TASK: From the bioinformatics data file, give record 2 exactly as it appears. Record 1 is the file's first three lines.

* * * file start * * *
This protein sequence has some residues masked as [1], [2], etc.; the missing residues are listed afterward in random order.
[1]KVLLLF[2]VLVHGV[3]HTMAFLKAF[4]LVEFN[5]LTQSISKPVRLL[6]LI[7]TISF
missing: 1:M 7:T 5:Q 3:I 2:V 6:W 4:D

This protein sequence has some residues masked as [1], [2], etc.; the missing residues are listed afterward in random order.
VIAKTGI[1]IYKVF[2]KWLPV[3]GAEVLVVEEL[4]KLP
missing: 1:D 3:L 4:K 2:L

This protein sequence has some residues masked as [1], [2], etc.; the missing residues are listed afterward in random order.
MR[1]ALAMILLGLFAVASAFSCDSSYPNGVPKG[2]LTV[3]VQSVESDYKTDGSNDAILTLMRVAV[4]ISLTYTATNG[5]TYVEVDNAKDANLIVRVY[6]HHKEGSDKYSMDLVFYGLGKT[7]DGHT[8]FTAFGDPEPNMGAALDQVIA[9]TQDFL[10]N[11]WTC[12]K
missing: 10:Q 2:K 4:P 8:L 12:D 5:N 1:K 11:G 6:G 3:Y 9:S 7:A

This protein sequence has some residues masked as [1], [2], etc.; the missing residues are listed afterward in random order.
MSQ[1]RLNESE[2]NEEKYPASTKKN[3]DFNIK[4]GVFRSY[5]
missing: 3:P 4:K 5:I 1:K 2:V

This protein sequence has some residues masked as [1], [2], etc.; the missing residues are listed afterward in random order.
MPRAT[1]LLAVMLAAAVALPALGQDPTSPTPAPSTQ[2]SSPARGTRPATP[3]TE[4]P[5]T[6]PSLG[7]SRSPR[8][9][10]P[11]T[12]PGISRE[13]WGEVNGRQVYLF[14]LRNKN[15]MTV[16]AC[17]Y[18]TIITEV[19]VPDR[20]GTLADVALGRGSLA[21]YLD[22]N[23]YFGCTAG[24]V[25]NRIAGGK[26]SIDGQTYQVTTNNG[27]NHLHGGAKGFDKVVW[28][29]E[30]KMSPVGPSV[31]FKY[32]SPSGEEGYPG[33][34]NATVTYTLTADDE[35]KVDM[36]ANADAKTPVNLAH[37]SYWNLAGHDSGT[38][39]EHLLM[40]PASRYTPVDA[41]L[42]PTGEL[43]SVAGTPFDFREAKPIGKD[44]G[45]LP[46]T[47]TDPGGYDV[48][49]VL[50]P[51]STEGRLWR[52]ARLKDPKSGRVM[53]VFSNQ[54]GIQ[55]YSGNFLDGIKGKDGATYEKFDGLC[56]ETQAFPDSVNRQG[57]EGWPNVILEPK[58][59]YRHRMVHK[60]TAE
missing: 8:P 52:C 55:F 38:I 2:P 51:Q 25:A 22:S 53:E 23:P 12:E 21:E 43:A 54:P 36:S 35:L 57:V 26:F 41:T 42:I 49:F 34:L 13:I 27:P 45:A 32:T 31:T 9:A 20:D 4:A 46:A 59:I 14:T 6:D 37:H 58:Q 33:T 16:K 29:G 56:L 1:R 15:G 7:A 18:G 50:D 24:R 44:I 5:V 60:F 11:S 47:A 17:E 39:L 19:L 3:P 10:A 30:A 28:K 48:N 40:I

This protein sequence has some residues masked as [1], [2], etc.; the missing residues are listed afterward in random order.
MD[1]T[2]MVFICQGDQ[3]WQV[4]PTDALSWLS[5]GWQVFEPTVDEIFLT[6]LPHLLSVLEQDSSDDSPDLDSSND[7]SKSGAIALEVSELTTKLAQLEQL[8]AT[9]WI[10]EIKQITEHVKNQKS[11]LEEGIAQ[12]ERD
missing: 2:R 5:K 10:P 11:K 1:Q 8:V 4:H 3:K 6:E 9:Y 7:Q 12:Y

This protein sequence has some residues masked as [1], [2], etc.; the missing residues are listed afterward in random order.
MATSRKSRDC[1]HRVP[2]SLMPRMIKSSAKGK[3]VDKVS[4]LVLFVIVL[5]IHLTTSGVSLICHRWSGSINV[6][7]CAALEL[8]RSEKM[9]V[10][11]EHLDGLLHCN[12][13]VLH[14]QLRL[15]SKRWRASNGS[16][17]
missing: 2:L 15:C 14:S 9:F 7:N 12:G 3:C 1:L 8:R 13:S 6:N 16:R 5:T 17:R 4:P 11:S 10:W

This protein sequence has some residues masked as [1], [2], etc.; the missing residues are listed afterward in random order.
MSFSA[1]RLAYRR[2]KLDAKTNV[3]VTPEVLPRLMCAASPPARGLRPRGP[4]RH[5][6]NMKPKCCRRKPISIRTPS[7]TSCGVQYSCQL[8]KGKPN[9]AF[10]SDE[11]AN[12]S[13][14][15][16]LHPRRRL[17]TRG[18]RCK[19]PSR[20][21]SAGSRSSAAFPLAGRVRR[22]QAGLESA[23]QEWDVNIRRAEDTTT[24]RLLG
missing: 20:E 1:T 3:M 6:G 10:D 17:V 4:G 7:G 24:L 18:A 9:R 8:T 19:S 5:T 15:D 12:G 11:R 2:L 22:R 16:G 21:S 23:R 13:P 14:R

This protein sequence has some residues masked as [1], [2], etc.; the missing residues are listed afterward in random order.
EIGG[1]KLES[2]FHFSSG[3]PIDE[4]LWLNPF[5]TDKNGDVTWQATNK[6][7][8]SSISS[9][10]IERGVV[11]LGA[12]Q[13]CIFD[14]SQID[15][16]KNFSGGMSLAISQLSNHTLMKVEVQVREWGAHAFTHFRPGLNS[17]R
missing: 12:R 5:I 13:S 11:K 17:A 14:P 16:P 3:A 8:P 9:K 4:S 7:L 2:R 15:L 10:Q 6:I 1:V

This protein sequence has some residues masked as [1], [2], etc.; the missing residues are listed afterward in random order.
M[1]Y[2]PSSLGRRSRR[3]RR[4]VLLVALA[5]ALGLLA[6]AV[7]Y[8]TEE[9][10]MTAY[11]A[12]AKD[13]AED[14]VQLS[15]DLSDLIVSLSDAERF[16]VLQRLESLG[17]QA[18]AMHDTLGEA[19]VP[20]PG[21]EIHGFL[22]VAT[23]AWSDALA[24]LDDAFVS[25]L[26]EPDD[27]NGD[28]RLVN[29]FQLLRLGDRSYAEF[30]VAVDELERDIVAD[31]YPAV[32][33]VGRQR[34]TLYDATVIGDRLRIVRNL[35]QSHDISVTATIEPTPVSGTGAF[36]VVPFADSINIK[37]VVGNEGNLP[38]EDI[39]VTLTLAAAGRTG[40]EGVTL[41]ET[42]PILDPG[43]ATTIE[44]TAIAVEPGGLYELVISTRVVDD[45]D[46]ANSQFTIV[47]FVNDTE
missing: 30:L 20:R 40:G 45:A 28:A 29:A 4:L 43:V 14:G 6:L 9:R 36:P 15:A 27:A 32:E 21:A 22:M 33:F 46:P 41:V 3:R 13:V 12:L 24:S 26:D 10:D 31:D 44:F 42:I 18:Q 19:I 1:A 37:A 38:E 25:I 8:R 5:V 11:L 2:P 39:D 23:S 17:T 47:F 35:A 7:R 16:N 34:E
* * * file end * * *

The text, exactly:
This protein sequence has some residues masked as [1], [2], etc.; the missing residues are listed afterward in random order.
VIAKTGI[1]IYKVF[2]KWLPV[3]GAEVLVVEEL[4]KLP
missing: 1:D 3:L 4:K 2:L